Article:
"If you have an apple and I have an apple and we exchange these apples then you
and I will still each have one apple. But if you have an idea and I have an idea
and we exchange these ideas, then each of us will have two ideas. "
This jumped out at me since I've been trying to wrap my head around the notion of Comparative Advantage. The quote suggests to me (and I think the Free Stuff community sometimes makes this case) that trade in knowledge goods is intrinsically different from trade in tangible goods.
The goods themselves are obviously different: non-rival vs. rival, for example, and with differences in the cost of marginal production. But the production of both goods consumes rival resources, whether a creator's time or an aquifer's water, and the value placed on the both types of goods will be a function of scarcity. Therefore, while one can expect some differences in trade dynamics based on the properties of information goods, the essentials will remain.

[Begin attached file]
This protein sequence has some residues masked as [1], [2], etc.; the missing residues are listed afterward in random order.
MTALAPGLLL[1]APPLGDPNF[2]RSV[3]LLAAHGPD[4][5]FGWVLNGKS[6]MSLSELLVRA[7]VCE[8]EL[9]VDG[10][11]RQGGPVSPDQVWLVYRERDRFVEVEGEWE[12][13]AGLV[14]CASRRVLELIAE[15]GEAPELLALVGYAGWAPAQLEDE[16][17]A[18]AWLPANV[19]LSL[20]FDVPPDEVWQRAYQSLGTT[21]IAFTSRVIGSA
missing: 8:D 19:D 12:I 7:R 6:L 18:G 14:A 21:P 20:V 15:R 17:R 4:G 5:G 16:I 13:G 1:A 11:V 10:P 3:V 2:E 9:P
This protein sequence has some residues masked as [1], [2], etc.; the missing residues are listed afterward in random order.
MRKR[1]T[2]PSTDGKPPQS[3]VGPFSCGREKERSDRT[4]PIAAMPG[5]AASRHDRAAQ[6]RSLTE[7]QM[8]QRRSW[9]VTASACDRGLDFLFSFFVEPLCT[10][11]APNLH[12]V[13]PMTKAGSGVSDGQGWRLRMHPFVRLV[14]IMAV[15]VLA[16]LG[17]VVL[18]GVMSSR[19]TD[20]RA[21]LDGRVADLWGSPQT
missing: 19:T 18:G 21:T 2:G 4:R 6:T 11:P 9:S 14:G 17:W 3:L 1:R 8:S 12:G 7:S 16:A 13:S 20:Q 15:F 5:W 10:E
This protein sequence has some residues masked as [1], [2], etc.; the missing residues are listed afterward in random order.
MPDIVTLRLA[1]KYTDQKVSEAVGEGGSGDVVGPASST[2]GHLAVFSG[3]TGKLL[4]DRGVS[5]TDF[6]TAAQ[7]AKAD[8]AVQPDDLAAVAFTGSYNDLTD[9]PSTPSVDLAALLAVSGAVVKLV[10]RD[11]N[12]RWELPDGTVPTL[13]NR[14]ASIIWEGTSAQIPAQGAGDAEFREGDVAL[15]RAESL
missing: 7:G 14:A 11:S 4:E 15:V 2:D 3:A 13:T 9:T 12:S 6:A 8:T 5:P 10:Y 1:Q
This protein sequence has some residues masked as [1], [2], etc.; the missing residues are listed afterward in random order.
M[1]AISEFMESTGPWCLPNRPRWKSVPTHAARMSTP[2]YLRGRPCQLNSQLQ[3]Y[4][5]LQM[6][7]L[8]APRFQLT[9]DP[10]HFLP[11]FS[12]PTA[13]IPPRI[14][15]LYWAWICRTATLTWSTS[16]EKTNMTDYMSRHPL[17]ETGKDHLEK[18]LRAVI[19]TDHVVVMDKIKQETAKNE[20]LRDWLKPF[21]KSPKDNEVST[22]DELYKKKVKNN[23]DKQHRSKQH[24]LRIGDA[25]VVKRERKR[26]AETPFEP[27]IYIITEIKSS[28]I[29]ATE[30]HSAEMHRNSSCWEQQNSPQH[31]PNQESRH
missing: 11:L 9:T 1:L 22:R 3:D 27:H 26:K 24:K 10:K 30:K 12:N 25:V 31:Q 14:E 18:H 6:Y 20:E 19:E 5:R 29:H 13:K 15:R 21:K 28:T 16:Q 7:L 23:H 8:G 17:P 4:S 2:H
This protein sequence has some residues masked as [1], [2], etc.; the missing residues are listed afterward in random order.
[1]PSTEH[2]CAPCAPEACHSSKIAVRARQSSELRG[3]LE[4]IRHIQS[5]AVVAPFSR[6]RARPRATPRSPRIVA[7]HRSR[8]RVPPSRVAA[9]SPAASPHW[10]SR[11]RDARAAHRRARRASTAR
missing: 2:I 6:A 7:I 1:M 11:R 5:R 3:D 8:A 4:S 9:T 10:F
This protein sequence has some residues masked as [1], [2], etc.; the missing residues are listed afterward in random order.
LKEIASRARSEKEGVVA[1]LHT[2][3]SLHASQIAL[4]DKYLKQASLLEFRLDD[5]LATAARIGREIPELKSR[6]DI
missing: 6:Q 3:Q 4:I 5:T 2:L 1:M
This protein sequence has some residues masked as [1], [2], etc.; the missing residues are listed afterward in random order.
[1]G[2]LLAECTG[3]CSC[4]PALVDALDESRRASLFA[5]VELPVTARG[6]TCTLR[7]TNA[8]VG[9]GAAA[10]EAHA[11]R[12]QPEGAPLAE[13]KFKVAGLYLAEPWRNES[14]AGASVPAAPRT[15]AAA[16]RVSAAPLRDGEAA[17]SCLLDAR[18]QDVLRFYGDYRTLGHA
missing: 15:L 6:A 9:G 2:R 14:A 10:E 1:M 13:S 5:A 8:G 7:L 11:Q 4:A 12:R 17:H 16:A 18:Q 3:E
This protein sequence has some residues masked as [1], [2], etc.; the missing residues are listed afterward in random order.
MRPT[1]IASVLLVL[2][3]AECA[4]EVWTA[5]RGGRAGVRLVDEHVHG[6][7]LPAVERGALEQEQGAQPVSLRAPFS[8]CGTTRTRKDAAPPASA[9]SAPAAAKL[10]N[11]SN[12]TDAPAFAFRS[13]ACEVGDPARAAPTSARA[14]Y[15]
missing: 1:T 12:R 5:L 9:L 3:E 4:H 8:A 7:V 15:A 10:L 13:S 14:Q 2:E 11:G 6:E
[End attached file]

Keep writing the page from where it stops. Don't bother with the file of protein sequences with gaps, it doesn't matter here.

If that's the case, one would expect that different countries would trade in different kinds of information good, since they have comparative advantage in their production. There are signs of such specialization; Norway is, I'm told, the world leader in seismic analysis software as a result of their North Sea oil exploration expertise.